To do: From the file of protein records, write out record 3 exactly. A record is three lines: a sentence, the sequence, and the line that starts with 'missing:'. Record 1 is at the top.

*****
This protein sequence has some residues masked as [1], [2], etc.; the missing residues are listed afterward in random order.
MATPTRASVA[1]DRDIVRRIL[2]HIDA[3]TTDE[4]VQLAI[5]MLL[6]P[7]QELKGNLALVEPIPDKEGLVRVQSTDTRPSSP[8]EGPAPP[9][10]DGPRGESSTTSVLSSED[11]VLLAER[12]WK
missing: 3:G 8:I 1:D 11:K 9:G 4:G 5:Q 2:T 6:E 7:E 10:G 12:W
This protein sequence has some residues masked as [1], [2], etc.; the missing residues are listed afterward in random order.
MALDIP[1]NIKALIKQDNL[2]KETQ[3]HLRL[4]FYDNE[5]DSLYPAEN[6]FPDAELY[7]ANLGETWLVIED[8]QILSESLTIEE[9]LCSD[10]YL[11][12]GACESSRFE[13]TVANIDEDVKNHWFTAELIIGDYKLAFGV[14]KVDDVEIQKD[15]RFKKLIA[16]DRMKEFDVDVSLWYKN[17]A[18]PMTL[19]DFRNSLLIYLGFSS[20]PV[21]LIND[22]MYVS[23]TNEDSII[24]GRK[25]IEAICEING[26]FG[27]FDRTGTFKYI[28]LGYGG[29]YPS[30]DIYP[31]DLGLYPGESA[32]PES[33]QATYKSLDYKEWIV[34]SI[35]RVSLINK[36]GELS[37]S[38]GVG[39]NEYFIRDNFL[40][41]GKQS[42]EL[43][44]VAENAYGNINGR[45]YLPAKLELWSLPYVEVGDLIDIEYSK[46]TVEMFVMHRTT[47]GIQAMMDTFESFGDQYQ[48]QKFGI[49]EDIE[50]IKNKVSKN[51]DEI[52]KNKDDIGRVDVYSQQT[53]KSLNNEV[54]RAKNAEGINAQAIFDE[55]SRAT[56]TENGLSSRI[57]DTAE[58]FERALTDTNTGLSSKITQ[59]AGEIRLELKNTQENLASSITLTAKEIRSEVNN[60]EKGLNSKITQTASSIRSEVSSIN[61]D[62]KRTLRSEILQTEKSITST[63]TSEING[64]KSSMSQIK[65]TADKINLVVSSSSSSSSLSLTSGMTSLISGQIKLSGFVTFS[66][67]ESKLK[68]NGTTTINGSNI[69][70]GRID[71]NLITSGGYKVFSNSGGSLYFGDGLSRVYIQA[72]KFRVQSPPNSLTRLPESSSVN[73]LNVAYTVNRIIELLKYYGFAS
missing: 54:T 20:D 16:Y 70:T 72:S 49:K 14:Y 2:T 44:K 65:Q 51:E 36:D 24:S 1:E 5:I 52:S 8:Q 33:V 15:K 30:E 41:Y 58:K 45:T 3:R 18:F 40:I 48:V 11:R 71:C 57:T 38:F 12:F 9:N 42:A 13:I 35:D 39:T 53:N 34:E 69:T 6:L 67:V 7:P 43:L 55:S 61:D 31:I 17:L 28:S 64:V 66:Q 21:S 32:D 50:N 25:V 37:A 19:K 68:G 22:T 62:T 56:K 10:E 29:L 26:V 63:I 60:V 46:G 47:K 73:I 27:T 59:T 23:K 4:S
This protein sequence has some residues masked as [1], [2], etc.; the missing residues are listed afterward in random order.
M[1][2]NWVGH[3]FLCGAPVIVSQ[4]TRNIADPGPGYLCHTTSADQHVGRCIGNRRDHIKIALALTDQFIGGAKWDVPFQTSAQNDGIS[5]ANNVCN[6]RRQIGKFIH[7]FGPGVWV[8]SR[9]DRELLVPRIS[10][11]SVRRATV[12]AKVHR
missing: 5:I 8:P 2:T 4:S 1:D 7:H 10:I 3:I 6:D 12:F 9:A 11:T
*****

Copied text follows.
This protein sequence has some residues masked as [1], [2], etc.; the missing residues are listed afterward in random order.
M[1][2]NWVGH[3]FLCGAPVIVSQ[4]TRNIADPGPGYLCHTTSADQHVGRCIGNRRDHIKIALALTDQFIGGAKWDVPFQTSAQNDGIS[5]ANNVCN[6]RRQIGKFIH[7]FGPGVWV[8]SR[9]DRELLVPRIS[10][11]SVRRATV[12]AKVHR
missing: 5:I 8:P 2:T 4:S 1:D 7:H 10:I 3:I 6:D 12:F 9:A 11:T